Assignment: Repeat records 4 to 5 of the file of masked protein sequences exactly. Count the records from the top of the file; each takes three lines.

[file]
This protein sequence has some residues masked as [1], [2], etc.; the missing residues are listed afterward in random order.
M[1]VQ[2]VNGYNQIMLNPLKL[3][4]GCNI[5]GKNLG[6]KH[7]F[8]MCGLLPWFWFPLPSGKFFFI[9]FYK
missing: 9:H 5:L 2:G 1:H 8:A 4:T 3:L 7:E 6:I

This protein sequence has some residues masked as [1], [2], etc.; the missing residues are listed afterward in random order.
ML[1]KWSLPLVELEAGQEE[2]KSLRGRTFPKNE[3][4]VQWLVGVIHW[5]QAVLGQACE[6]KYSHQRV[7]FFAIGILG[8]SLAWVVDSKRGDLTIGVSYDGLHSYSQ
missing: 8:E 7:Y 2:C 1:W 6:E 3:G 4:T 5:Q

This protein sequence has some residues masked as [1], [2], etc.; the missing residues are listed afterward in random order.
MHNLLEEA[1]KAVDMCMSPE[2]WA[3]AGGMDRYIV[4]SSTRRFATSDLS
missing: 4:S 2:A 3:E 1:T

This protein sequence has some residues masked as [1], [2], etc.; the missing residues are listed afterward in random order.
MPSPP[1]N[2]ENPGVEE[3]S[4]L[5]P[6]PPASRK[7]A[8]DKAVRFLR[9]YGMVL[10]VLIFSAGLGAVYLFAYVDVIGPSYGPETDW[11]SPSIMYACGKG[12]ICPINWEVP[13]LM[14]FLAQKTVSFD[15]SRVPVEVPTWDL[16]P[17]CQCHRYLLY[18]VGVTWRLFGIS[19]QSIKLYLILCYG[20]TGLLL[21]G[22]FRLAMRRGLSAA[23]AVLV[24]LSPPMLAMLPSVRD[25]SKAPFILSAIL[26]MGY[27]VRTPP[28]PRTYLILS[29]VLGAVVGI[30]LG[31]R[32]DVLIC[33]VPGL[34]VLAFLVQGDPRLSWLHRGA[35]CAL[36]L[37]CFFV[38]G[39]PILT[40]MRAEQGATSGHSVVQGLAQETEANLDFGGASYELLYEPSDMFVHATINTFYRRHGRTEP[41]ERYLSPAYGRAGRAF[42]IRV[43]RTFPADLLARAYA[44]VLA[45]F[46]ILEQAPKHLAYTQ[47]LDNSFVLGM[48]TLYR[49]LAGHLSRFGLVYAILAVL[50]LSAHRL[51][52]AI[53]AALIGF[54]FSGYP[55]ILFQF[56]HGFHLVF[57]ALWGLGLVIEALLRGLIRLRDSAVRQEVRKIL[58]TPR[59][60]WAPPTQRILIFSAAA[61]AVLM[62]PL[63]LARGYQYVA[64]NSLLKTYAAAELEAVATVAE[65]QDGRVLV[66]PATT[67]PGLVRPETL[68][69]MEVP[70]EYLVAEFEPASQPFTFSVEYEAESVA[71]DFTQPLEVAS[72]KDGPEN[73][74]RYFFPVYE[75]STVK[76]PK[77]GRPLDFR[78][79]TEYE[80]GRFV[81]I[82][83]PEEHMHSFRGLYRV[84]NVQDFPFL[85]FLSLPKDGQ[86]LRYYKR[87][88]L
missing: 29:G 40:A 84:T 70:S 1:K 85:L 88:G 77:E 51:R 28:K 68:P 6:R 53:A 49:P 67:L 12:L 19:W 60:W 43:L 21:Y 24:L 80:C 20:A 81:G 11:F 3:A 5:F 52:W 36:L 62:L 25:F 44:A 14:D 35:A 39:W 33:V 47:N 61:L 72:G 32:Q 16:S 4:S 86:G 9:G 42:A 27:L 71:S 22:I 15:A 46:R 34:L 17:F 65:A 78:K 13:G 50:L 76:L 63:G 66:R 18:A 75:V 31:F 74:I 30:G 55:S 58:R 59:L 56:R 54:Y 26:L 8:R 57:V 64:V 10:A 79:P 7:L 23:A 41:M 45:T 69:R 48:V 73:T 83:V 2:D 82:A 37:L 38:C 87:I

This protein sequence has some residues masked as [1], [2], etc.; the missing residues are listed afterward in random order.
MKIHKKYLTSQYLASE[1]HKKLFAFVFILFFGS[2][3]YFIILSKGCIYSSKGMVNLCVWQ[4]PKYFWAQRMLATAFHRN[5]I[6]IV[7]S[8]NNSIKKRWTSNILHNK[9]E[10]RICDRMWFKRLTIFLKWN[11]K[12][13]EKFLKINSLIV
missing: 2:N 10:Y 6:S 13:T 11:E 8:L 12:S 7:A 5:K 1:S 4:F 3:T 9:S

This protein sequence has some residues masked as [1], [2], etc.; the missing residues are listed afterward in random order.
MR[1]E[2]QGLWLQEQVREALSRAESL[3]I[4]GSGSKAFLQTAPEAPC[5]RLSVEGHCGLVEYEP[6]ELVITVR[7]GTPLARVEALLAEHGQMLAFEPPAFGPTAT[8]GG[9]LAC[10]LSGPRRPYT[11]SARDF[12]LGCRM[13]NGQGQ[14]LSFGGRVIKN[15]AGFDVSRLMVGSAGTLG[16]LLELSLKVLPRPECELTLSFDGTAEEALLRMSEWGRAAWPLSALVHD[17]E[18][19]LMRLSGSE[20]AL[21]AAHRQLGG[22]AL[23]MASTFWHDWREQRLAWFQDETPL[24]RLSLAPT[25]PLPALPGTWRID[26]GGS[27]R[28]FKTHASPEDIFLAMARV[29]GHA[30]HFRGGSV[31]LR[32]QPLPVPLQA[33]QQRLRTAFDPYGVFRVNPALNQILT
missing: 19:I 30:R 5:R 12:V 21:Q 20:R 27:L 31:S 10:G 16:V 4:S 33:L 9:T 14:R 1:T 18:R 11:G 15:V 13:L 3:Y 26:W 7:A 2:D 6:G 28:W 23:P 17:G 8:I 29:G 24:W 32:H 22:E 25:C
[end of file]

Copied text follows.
This protein sequence has some residues masked as [1], [2], etc.; the missing residues are listed afterward in random order.
MPSPP[1]N[2]ENPGVEE[3]S[4]L[5]P[6]PPASRK[7]A[8]DKAVRFLR[9]YGMVL[10]VLIFSAGLGAVYLFAYVDVIGPSYGPETDW[11]SPSIMYACGKG[12]ICPINWEVP[13]LM[14]FLAQKTVSFD[15]SRVPVEVPTWDL[16]P[17]CQCHRYLLY[18]VGVTWRLFGIS[19]QSIKLYLILCYG[20]TGLLL[21]G[22]FRLAMRRGLSAA[23]AVLV[24]LSPPMLAMLPSVRD[25]SKAPFILSAIL[26]MGY[27]VRTPP[28]PRTYLILS[29]VLGAVVGI[30]LG[31]R[32]DVLIC[33]VPGL[34]VLAFLVQGDPRLSWLHRGA[35]CAL[36]L[37]CFFV[38]G[39]PILT[40]MRAEQGATSGHSVVQGLAQETEANLDFGGASYELLYEPSDMFVHATINTFYRRHGRTEP[41]ERYLSPAYGRAGRAF[42]IRV[43]RTFPADLLARAYA[44]VLA[45]F[46]ILEQAPKHLAYTQ[47]LDNSFVLGM[48]TLYR[49]LAGHLSRFGLVYAILAVL[50]LSAHRL[51][52]AI[53]AALIGF[54]FSGYP[55]ILFQF[56]HGFHLVF[57]ALWGLGLVIEALLRGLIRLRDSAVRQEVRKIL[58]TPR[59][60]WAPPTQRILIFSAAA[61]AVLM[62]PL[63]LARGYQYVA[64]NSLLKTYAAAELEAVATVAE[65]QDGRVLV[66]PATT[67]PGLVRPETL[68][69]MEVP[70]EYLVAEFEPASQPFTFSVEYEAESVA[71]DFTQPLEVAS[72]KDGPEN[73][74]RYFFPVYE[75]STVK[76]PK[77]GRPLDFR[78][79]TEYE[80]GRFV[81]I[82][83]PEEHMHSFRGLYRV[84]NVQDFPFL[85]FLSLPKDGQ[86]LRYYKR[87][88]L
missing: 29:G 40:A 84:T 70:S 1:K 85:L 88:G 77:E 51:R 28:K 68:P 6:R 53:A 49:P 67:L 12:L 19:W 60:W 43:L 21:Y 24:L 80:C 20:A 81:G 11:F 3:A 5:F 52:W 36:L 62:L 25:F 44:A 14:D 35:A 39:W 33:V 47:N 61:L 72:G 32:Q 16:S 4:S 86:G 9:G 42:A 27:L 71:S 22:I 15:A 46:R 34:L 17:F 65:A 78:K 13:G 50:L 76:L 63:G 66:R 18:A 75:V 31:F 74:I 30:G 55:S 58:R 59:L 56:R 54:Y 26:L 8:R 57:V 64:V 10:A 79:P 7:L 23:A 41:M 45:T 69:R 48:V 73:T 83:V 2:D 82:A 37:L 38:C 87:I

This protein sequence has some residues masked as [1], [2], etc.; the missing residues are listed afterward in random order.
MKIHKKYLTSQYLASE[1]HKKLFAFVFILFFGS[2][3]YFIILSKGCIYSSKGMVNLCVWQ[4]PKYFWAQRMLATAFHRN[5]I[6]IV[7]S[8]NNSIKKRWTSNILHNK[9]E[10]RICDRMWFKRLTIFLKWN[11]K[12][13]EKFLKINSLIV
missing: 2:N 10:Y 6:S 13:T 11:E 8:L 12:S 7:A 5:K 1:S 4:F 3:T 9:S